According to the results of a study published in the American Journal of Epidemiology, higher dietary intake of flavonols (compounds found in many plant foods) may reduce the risk of pancreatic cancer, particularly among smokers. These results were previously presented at the 2007 annual meeting of the American Association for Cancer Research.
The pancreas is an organ surrounded by the stomach, small intestine, bile ducts (tubes that connect the liver to the small intestine), gallbladder, liver, and spleen. The pancreas helps the body break down food and produces hormones, such as insulin, to regulate the body’s storage and use of food.
Pancreatic cancer has one of the highest mortality rates of all cancers. Pancreatic cancer is often called a “silent killer” because its symptoms are usually not recognizable until it has advanced and spread outside the pancreas. As a result, the majority of pancreatic cancers are not diagnosed until they have reached advanced stages and are considered incurable. Because of the generally poor prognosis of pancreatic cancer, it is important to identify effective approaches to prevention.
Flavonols-such as quercetin, kaempferol, and myricetin-are a class of flavonoids (plant chemicals found in fruits, vegetables, tea, and red wine). Major food sources of flavonols include onions, apples, blueberries, kale, and broccoli.
To assess the link between flavonols and risk of pancreatic cancer, researchers evaluated information from The Multiethnic Cohort Study. This study enrolled close to 200,000 residents of California and Hawaii.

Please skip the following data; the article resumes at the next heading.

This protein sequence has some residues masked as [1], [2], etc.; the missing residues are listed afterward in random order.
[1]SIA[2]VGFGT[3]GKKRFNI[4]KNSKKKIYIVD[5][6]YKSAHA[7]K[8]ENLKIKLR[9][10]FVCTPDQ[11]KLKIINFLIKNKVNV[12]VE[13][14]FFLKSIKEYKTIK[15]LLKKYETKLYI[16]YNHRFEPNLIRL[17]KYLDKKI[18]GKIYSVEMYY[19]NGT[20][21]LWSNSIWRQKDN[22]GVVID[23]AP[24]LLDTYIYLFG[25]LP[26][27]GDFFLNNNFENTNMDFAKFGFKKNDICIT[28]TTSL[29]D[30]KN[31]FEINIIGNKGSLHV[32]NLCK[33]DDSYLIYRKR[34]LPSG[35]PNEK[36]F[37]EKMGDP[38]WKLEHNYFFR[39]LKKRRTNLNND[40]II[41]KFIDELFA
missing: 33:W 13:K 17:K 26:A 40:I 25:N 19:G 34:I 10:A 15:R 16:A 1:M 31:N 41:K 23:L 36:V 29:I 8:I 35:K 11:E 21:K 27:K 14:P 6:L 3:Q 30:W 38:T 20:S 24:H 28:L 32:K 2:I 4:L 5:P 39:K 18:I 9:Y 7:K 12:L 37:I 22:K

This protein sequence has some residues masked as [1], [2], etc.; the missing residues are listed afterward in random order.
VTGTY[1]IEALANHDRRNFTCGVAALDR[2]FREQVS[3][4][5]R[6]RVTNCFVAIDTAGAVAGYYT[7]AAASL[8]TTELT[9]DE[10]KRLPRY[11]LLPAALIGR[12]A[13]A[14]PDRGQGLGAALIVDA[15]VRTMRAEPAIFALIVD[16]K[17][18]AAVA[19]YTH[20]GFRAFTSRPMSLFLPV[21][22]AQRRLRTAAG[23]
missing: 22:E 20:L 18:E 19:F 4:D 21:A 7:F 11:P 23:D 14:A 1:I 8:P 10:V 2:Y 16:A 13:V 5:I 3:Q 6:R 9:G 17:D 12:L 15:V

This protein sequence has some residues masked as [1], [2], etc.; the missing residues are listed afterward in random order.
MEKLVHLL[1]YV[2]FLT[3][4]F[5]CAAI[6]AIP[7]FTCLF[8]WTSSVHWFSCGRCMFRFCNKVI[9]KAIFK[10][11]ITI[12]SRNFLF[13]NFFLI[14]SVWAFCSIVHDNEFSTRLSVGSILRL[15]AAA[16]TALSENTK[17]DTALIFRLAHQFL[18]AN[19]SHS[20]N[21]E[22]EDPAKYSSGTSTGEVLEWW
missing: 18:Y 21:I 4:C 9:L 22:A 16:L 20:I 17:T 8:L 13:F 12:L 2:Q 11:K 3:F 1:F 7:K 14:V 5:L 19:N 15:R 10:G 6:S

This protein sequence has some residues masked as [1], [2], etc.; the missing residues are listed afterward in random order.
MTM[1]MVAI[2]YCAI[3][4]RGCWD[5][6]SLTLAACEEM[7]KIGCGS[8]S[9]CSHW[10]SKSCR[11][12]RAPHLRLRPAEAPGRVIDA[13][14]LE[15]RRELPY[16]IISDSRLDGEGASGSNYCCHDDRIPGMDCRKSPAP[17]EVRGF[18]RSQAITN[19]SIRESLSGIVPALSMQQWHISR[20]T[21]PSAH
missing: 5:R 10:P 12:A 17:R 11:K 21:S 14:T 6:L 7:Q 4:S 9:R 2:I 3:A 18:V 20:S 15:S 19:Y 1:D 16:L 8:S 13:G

- Compared with study participants with the lowest flavonol intakes, study participants with the highest flavonol intakes were 23% less likely to develop pancreatic cancer.
- Smokers-a group at increased risk of pancreatic cancer-appeared to derive the greatest benefit from higher flavonol intakes. Compared to smokers with the lowest flavonol intakes, smokers with the highest flavonol intakes were 59% less likely to develop pancreatic cancer.
- Of the three classes of flavonols evaluated, kaempferol was linked with the greatest reduction in risk across all study participants.
The researchers conclude that flavonols may reduce the risk of pancreatic cancer, particularly among smokers.
Reference: Nöthlings U, Murphy SP, Wilkens LR, Henderson BE, Kolonel LN. Flavonols and pancreatic cancer risk: The Multiethnic Cohort Study. American Journal of Epidemiology. 2007;166:924-931.